Climbing the Stairs by Padma Venkatraman

“In 1941, 15-year-old Vidya’s life in Bombay stands in direct contrast to that of her relatives in Madras for whom the traditional path of an arranged marriage, babies, and a life of serving a husband is not only expected but is also considered a girl’s only proper option. Alternately, the goal of attending college like her brother is encouraged by her physician father. Turmoil is raging within Colonial India’s borders as many view their British occupation negatively, holding protest rallies. Nonviolence, one of Vidya’s father’s principles, motivates him to secretly attend to the injured and beaten protestors. The teen’s idyllic life changes in an instant when he is beaten by the British police and suffers extensive brain damage. Unable to earn a living and lead a productive life, this highly respected man and his family move in with his relatives. Vidya’s dreams are shattered as her father’s stature is immediately lowered to that of “an idiot” and she is forced to withstand her aunt’s sharp-tongued, abusive taunts. Vidya’s bright, bold, independent character remains determined to achieve her goals with the help and support of her grandfather, who first allows her access to his private library and later agrees to her formal university education. This is a poignant look at a young woman’s vigilance to break from expectations and create her own destiny amid a country’s struggle for independence.” (School Library Journal)

Frozen Secrets: Antarctica Revealed by Sally Walker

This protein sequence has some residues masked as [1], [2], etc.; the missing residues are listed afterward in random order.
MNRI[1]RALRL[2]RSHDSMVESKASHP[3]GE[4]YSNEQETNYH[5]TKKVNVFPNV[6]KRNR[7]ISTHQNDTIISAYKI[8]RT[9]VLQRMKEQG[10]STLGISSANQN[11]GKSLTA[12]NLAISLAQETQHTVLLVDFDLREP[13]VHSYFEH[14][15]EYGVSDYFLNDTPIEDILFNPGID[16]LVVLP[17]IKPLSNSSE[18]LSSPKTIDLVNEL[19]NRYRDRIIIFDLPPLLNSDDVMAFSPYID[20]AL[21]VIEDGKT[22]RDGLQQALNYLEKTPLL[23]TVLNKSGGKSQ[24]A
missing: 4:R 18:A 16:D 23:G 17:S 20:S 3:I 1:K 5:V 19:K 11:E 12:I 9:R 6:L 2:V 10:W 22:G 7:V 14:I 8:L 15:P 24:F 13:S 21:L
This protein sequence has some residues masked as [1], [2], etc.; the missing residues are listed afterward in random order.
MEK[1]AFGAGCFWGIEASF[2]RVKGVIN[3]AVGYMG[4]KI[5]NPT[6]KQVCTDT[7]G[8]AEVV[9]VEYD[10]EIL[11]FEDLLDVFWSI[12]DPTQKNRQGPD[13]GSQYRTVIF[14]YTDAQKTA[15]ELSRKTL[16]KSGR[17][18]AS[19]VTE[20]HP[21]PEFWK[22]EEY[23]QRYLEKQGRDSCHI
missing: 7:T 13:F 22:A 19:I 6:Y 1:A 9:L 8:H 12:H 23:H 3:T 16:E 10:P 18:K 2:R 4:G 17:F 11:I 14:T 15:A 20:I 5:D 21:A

“All of Walker’s impressive writing talents are on display in this book on the frozen continent. The author’s clear and lively narrative begins with a brief history of the first explorers, including some grisly deaths, and then describes in detail the work of current researchers. Walkerpaints a vivid picture of the hardships and special considerations required of those who work in Antarctica. Children will almost shiver as they read the description of the scuba diver’s preparations to enter an icy lake. Additionally, the author does a great job of explaining some really complex scientific activities, such as mapping the ground using ice-penetrating radar, so that readers without great knowledge of advanced science can grasp how this work is done. She also shows how Antarctic research can help them understand global climate change and other types of earth-science research. Nearly every page has sharp color photos of the continent and researchers in action or explanatory diagrams. With its superb design and Walker’s gripping prose, this book will draw readers in and keep them involved.” (School Library Journal)

Uglies by Scott Westerfeld